Monday, 29 June 2009

Physics envy, History envy

Physics is in some ways the geekiest science. It's fundamental, it has hard maths in it, and it has had enormous success at explaining the phenomena it tries to study. What other subject can successfully predict something to twelve decimal places?

As a result, some practioners in other fields have physics envy. This is a notable problem for finance quants, many of whom didn't make it as academic physicists (or did make but didn't like the salaries). Indeed in retrospect one can make a case that one of the causes of the Credit Crunch was the collapse of the Soviet Union - the argument would go that the collapse freed up lots of highly trained mathematians and physicists, some of whom came to work for investment banks - no bulge bracket firm was without its Academy of Sciences prize winner; the geeks used used the maths that they knew, which was mostly stochastic calculus, to model things; these models were dangerous but not easy to falsify (because they were only really wrong in a crisis); so the industry used them and was subsequently screwed. In one way at least communism brought capitalism down with it.

Anyway, the desire to build highly mathematical models has in practice lead finance down a dangerous path. Perhaps the aspiration was good, but the implementation has been deeply flawed.

Let me instead propose a different aspiration. History envy. History is a lovely subject. There are lots of facts, but most historians ignore many of the relevant ones. They are interested in motivations, in causes, in the evolution of ideas. They want to understand the why as well as the what. A good history text is carefully argued and insightful. It provokes discussion, and casts fresh light on the present. It's not clearly wrong, given the evidence, but it can never be said to be right, either.

How much better would finance be if it took these desiderata? Abandon the spurious and misleading quest for quantification. Just try to make an interesting argument about why things happen.



Blogger Dave said...

This is an interesting post, but I don't think you have it quite right.

Speaking as a trained mathematician, I believe that all that the quants are seeking is to do interesting, high-powered maths (and, as you say, also get well paid for it). They are not motivated by envy, simply by the satisfaction in creating things of beauty.

The fault lies with their corporate bosses (who I would doubt have any yearning to be physicists) who are seduced by the spurious accuracy of the models (managers always love spurious accuracy). Conversely, they would be put off by the vagueness and ambivalence of a historical approach (managers always hate ambivalence).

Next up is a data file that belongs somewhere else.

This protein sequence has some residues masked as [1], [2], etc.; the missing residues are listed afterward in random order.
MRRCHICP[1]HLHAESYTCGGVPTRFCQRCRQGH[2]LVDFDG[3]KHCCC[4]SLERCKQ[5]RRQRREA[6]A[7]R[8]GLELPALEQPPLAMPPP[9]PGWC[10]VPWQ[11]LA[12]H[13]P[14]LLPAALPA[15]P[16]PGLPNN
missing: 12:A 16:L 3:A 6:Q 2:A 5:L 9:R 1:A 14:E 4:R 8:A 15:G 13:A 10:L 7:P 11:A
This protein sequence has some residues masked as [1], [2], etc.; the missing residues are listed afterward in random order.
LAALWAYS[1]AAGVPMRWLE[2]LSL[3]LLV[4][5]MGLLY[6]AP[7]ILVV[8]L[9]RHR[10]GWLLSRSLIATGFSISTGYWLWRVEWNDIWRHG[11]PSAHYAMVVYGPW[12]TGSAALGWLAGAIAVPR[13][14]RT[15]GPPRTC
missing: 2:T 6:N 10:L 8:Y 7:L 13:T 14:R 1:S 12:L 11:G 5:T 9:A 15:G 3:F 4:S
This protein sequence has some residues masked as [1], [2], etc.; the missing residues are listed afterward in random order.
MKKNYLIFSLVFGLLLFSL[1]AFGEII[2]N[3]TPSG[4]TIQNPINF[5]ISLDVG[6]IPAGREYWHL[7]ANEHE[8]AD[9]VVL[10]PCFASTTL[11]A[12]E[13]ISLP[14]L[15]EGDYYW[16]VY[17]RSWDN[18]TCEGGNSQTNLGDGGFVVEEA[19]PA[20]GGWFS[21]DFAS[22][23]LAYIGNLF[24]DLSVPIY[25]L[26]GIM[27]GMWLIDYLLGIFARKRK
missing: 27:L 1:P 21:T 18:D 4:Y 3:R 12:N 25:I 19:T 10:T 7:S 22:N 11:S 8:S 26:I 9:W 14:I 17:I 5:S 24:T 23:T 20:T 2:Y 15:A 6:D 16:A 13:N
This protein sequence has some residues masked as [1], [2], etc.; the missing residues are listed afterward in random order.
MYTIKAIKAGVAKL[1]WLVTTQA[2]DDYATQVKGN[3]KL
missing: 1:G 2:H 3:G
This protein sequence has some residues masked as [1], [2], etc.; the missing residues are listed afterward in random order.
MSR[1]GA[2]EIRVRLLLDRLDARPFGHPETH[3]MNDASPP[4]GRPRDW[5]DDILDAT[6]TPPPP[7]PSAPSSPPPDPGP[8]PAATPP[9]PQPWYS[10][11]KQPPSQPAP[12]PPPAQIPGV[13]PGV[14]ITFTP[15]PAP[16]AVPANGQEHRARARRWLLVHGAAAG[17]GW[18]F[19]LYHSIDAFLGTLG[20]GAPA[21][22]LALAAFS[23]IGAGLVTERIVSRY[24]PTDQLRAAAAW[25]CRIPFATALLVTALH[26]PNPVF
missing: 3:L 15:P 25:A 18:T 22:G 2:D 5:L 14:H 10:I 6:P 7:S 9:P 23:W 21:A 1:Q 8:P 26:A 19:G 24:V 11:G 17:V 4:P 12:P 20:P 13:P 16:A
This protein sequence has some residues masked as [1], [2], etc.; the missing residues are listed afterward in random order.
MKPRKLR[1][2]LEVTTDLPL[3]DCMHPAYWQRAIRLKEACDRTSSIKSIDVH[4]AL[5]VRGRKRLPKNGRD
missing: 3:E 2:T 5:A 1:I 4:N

So, the underlying problem lies not with mathematics or physics envy but with a dysfunctional managerial culture that always favours "results" over complex conjecture.

11:41 pm  
Blogger Cognitive Overload said...

Surely the mathematicians are themselves limited by their education. It's taken a while for the maths toolbox to catch up with theories that take account of the complex effects of human involvement in the things that they are modelling (or as someone in a slightly different field recently put it "yes, you're right - this doesn't work if you include subterfuge"), or to look at such a small part of the picture that the whole system becomes vulnerable.

At least when you've seen the hordes come over the border a few times, you know to look beyond the actual border.

And managers *can* be educated into understanding conjecture and longer-term/ wider-ranging results. Sure it makes them nervous at first, but put carefully in terms of what they could lose and how, they tend to get it eventually.

Me, I'm suffering from psychophysics envy...

7:30 pm  
Blogger David Murphy said...

The real category error that both parties - quants and managers - made was to think that a price is somehow an objective thing. It's a platonic fallacy. A derivatives price is not like the fine structure constant: you can't determine it arbitrarily accurately if you do enough work. Firms that are comfortable with uncertainty, and who can act despite not knowing all the answers (and knowing that they don't) always outperform the confident but wrong in the long run.

7:39 am  

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